Hack your commute: Have a go at ‘if-then’ planning

Inspiring ideas to expand your mind on the way to work.

Even the highly effective among us are occasionally – perhaps even frequently – frustrated by wasted efforts, plans that come to nothing or missed opportunities that occur. Not because they were impossible dreams, but because the conditions for success did not fall into place.

Sometimes the stars just don’t align, but often the cause is down to the way we frame objectives. You may know the individual steps required to make progress on a given project, but unless you also know whose responsibilities they are, when they must occur and in response to what set of events, the likelihood that they will actually happen remains pretty low. This is where ‘if-then’ planning can help.

This approach involves specifying certain trigger situations and the actions they will precipitate. According to a Harvard Business Review (HBR) article by psychologist Heidi Grant-Halvorson, studies show people who follow it are around 300% more likely to achieve goals.

HBR even has an online tool to help construct if-then goals. It begins with identifying the main aim, which is then split into sub-goals along with the details of who will carry them out, when and in what circumstances. HBR gives the example of improving team communication, for which one sub-goal might be to identify where communication is breaking down. The action is for the HR director to gather monthly feedback on problem areas.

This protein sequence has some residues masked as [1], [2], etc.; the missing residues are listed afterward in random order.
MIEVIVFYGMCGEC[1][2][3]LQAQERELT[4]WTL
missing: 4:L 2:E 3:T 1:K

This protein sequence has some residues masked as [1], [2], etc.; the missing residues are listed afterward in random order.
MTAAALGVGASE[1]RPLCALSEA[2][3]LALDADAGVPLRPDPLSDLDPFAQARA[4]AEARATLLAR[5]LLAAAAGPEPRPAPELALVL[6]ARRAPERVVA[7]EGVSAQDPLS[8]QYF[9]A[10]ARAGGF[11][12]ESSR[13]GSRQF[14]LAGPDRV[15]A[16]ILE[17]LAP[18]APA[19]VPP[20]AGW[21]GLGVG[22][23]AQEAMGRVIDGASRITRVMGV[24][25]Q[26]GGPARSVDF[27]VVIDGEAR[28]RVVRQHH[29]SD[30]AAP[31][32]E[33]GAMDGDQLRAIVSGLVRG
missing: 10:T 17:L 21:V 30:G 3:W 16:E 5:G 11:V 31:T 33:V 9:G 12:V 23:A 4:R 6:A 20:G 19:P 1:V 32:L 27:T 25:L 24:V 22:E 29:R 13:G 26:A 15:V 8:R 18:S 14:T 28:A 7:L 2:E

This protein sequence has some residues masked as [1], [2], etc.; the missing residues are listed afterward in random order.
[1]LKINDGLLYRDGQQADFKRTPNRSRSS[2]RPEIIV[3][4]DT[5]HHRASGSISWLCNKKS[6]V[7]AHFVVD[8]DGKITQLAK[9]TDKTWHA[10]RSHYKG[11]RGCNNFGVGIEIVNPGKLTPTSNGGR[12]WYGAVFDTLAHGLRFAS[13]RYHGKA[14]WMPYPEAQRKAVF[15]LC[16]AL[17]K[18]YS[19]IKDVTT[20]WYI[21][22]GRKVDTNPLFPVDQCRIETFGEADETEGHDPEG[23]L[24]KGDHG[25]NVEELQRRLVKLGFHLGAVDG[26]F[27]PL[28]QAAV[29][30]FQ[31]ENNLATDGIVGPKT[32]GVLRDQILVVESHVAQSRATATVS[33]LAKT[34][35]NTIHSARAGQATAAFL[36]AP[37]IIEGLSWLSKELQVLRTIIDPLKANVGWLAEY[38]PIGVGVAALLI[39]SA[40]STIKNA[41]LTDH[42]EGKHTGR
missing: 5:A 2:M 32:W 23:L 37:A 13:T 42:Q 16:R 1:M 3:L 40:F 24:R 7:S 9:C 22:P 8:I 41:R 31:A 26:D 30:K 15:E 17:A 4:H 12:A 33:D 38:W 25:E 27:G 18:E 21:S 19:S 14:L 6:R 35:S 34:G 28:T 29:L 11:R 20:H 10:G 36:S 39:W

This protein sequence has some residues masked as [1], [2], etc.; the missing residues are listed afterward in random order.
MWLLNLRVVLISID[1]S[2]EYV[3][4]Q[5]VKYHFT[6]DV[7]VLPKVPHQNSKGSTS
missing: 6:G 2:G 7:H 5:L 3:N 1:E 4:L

The if-then plan for this particular sub-goal would be expressed as: “If it’s the first of the month, then I (the director of HR) will send out forms soliciting suggestions on how to improve communication.”

As Grant-Halvorson pointed out in a separate 2011 article in Psychology Today, the conditions you set for triggering actions become “highly activated” in your mind, which means you’re constantly attuned to them: “Below your awareness, your brain starts scanning the environment, searching for the situation in the ‘if’ part of your plan.”

As a result, objectives expressed in this way can be achieved almost automatically, since your brain learns to look out for the approaching ‘if’. Therefore if-then plans require less willpower to accomplish and become routine, saving your mental focus for other tasks requiring more conscious thought.